Helena is an extraordinarily dedicated individual and has contributed greatly to the growth of Goalball in Canada and around the world. She was a 12x member of the Ontario provincial women’s Goalball team, winning gold at the National Championships 5x. Selected twice as a member of the Canadian national team, Helena is a true leader and role model for athletes of the sport, winning two bronze medals in Seoul (1988) and Barcelona (1992). Throughout her extensive Goalball career, Helena has been a leader on and off the court. From her hard work as an athlete, Helena is a champion of Goalball and has worked for 20 years to educate and support deaf-blind individuals in Brantford.
Rob Gaunt found tremendous success as an athlete in both Goalball and Powerlifting. At the age of 18, Rob represented Canada as a member of the men’s goalball team during the 1988 Paralympics in Seoul, Korea. From there, he decided to seriously train and compete in the sport of Powerlifting. He managed to win a gold medal in the 1992 Powerlifting World Championships in Perth, Australia followed by another gold medal in the 1994 Powerlifting World Championships in Ottawa. He then transitioned back to Goalball to represent Canada at the 1996 Paralympics in Atlanta. His team won the silver medal, which is still the best placement the Canadian men’s goalball team has ever had in any Paralympic Games. Rob is a strong believer in transferrable skills and knowledge and is appreciative of what sport has provided him, leading him on a path of success in life.
Tina was introduced to sports at a young age. Her friendly and fun demeanor paused once the competition began, as losing was simply not an option. She found immediate success on the track, primarily in the sprint distances. Tina competed in the 1976 Paralympics in Toronto winning 1 silver and 2 bronze, the 1978 Pan Am Games in Chicago winning 1 silver and 2 bronze, the 1979 Canada Games in Edmonton winning 7 golds and 1 silver, the 1979 Stoke Mandeville Games in England winning 2 golds, and represented Canada at the 1980 Paralympics in Holland. Tina was also a World Record holder in the 60m sprint. Tina received the Ontario Sport Achievement award 2x during her track career and also won the Best Canadian Female Athlete award in 1979.
Elizabeth MacCallum’s positive influence on blind sports came from more than 30 years of experience coaching athletes with visual impairment. Perhaps most notable was the work she did specifically involving young females in sports. Beginning her coaching career in 1959, Elizabeth recognized a need to empower young female students and used sport as a tool to demonstrate what can be possible with the right attitude and hard work. Through her endless energy and creativity, she was a pioneer in providing opportunities for young girls with visual impairment in sports that were not currently available. Through coaching, Elizabeth has positively impacted the lives of hundreds of athletes with a visual impairment from gym class to multiple high-performance international competitions, including the very first Paralympics in 1976 in Toronto.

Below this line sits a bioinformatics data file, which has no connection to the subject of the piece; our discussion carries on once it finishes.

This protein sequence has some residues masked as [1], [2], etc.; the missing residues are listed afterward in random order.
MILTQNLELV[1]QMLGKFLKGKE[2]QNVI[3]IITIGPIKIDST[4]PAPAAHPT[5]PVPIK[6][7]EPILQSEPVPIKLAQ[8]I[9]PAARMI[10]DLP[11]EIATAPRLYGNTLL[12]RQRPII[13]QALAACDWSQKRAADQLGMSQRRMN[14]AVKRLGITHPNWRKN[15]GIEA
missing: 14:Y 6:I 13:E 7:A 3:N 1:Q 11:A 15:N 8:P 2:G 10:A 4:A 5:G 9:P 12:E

Chelsey moved to Ontario from Antigonish, Nova Scotia at the age of 19 to help further her swimming career. This move was certainly beneficial as she is now one of the most decorated Canadian Paralympians ever. Chelsey’s incredible swimming career is highlighted by her performances in 3 World Championships in addition to 3 consecutive Paralympic Games which included the 2000 Sydney Games, 2004 Athens Games, and 2008 Beijing Games. Swimming in multiple events, she won a combined 12 medals including 7 bronze, 2 silver, and 3 gold. Chelsey was also a World Record holder in the 100 m backstroke and 200 m individual medley. Chelsey was named the 2009 Para-Swimmer of the Year by Swim Canada and the 2009 Greater Golden Horseshoe Athlete of the Year.
Brian is a true pioneer in the sport of Goalball. He competed as an athlete in the first-ever Ontario Games, the first Canada Games, the first Paralympic Games, and the first World Goalball Championships. Brian was the first Canadian to score in an international goalball competition. Brian is also a mogul on the administrative side of blind sports as he was an OBSA board representative for nine years during our beginnings. Brian is a true example of an Active for Life athlete as he still plays with his local club to this day.
Jacques competed in the first Paralympic Games that were open to athletes with a visual impairment in 1976 in Toronto. Here, Jacques won a bronze medal in Lawn Bowls and a gold medal in the 4x100m medley swimming event. It was in the sport of athletics, however, that Jacques found most of his success. During the 1980 Paralympic Games in Arnhem, Netherlands, Jacques won a gold medal in the 1500m with a world record time of 4:31.60. He later broke his own world record in 1983 while qualifying for the ’84 Games with a time of 4:29.70. Jacques went on to compete during the 1984 Paralympic Games in Long Island, USA and finished just off of the podium during the finals. In 1982, Jacques was awarded the Sam Estwick Memorial Award during its inaugural year for the Most Outstanding Para Athlete in his club. Jacques won the award again the following year in 1983 and, in addition, was inducted into the Ottawa Sports Hall of Fame in 1992.